Using guardrail systems to prevent falls through roof and floor holes.
Proceedings of XVIIth World Congress on Safety and Health at Work, September 16-20, 2005, Orlando, FL. Itasca, IL: National Safety Council, 2005 Sep; :1-18
Fall-related occupational injuries and fatalities are serious problems in the U.S. construction industry. An important sub-set of falls-to-lower-level incidents is when workers fall through holes, collapsing surfaces, or skylights. OSHA regulations require that roof holes must be protected by a guardrail or cover and nearby workers must use personal fall-arrest systems. The National Institute for Occupational Safety and Health (NIOSH), Division of Safety Research, Morgantown, WV initiated a pilot project to evaluate the effectiveness of guardrail systems. Two commercial edge-protection products were evaluated as perimeter guarding around a hole in a wooden simulated roof deck. Installation methods for the edge-protection products, which had not been designed for use as guardrails for holes, are compared to job-built guardrails constructed of 2-in x 4-in lumber. To evaluate how well the edge-protection products comply with existing OSHA regulations as a hole guardrail, an experimental hypothesis and a laboratory-based testing system were developed. OSHA regulations require that "a force of at least 200 pounds" shall be supported by the top rail of the guardrail system. The governing variable (200-lb force) was generated by using a weighted rescue manikin mounted on a specially designed hinged steel frame. By adjusting the manikin's fall distance, a dynamic 200-lb force was generated at the top rail. Five different guardrail configurations were built using the two commercial products and the job-built guardrail. Test subjects were nine carpenters. Each subject constructed the five different configurations. Because of adequate fasteners and quality of construction, all 45 configurations met the 200-lb OSHA requirement. Installation time for one of the commercial products was 30% quicker than the normal job-built configuration (27.6 min versus 39.6 min). Even though a substantial initial outlay is required for that commercial product, after about 40 separate uses, the break-even point will be reached, where the initial cost will be repaid and that commercial product will begin to save money for the purchaser.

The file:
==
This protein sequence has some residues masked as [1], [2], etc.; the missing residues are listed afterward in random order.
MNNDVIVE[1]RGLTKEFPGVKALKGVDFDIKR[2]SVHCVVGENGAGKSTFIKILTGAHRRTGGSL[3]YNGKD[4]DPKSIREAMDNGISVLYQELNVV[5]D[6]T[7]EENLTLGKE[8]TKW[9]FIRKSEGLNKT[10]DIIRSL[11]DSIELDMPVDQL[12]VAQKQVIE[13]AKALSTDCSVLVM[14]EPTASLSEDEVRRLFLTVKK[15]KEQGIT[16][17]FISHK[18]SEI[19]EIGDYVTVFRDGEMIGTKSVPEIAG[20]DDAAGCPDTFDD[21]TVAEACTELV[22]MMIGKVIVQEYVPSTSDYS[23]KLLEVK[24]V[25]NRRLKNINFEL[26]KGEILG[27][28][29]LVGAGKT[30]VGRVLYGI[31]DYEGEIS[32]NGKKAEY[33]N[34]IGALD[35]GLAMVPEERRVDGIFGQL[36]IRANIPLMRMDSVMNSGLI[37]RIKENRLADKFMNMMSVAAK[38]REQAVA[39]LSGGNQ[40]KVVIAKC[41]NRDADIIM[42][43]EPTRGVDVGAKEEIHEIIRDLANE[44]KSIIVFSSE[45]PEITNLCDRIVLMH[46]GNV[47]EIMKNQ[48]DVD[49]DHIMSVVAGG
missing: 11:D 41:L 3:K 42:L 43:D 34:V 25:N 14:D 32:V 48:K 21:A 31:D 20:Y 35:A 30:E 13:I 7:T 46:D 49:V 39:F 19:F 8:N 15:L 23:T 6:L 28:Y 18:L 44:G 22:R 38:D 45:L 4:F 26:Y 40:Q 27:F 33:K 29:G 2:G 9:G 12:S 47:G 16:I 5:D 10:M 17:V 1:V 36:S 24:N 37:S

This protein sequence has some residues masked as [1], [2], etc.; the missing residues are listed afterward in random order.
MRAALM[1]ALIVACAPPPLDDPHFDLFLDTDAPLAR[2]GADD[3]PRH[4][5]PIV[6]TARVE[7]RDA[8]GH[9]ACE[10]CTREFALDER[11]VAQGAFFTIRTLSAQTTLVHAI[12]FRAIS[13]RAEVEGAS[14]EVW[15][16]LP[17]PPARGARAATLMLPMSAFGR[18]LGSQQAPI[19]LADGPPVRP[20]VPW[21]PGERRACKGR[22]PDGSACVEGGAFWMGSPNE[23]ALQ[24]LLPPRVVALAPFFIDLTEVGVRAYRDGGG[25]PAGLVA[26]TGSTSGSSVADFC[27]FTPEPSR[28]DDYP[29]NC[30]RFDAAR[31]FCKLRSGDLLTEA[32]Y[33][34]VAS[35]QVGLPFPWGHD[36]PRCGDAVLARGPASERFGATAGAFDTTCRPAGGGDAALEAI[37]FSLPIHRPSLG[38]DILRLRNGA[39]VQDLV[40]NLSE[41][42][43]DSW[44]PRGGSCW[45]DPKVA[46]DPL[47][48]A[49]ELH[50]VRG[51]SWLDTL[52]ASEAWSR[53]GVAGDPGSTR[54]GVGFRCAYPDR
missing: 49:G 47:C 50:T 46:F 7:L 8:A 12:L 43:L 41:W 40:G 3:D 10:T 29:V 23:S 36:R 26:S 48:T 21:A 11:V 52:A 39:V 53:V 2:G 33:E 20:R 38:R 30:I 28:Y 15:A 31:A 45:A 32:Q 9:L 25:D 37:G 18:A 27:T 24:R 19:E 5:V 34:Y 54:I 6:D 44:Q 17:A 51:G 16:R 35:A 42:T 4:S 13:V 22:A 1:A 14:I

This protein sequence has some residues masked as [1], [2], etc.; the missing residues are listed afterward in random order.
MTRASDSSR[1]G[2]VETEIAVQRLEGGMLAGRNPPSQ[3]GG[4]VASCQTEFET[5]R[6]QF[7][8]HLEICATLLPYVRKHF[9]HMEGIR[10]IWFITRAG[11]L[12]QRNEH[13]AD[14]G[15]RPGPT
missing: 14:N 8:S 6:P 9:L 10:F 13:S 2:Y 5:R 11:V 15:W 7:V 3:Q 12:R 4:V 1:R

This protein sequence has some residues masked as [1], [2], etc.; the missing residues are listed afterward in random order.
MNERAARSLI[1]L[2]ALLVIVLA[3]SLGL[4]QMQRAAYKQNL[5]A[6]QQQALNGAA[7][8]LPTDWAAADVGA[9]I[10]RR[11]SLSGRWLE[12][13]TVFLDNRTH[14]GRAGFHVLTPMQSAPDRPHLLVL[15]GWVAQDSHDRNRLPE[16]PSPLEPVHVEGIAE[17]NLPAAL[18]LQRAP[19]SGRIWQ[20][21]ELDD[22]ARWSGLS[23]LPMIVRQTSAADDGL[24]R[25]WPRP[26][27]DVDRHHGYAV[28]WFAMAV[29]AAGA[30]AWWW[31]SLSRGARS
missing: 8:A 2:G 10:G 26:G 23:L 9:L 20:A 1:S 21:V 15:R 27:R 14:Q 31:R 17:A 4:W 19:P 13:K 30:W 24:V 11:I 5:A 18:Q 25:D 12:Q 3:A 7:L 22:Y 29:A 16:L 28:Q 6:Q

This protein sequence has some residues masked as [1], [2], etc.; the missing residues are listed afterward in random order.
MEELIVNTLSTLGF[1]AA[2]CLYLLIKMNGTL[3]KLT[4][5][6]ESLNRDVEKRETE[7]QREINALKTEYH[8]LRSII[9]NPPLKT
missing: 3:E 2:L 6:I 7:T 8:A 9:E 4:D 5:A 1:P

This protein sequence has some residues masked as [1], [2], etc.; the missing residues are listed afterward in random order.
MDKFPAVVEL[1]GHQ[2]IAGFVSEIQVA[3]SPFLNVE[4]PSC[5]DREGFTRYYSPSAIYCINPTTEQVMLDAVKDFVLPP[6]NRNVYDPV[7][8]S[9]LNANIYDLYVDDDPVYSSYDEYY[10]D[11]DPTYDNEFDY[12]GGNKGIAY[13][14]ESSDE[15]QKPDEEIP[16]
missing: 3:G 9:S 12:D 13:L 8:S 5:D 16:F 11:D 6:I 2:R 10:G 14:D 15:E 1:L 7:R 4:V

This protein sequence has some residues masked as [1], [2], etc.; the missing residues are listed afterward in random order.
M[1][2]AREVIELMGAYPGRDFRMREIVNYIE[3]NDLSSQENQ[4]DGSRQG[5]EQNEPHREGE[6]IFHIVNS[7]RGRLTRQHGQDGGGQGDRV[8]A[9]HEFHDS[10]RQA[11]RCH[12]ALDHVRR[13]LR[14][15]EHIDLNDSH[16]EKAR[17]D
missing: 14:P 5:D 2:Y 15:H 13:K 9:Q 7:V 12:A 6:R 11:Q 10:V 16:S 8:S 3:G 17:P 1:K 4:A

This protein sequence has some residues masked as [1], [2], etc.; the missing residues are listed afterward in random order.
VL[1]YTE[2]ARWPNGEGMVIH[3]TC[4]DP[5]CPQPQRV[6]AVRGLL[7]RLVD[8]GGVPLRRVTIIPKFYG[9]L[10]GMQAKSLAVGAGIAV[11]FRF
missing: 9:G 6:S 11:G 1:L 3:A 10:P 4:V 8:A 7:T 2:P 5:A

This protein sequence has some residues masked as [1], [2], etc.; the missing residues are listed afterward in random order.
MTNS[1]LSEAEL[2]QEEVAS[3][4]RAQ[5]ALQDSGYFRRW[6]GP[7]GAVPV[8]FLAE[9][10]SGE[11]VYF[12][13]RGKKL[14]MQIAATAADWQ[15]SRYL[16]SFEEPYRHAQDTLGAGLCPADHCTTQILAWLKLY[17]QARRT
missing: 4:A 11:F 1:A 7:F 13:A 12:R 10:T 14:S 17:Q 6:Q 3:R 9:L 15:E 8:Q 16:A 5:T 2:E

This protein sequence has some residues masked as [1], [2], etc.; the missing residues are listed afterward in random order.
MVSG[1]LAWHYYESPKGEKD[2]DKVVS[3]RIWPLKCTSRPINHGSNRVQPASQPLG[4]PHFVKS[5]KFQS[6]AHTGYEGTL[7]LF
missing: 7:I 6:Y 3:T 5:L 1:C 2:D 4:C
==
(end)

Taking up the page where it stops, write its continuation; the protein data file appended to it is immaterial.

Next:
Inhalants; Injury-prevention; Occupational-health; Occupational-hazards; Construction; Construction-industry; Construction-workers; Workers; Roofers; Roofing-industry; Laboratory-testing
Research Tools and Approaches: Control Technology and Personal Protective Equipment
Proceedings of XVIIth World Congress on Safety and Health at Work, September 16-20, 2005, Orlando, FL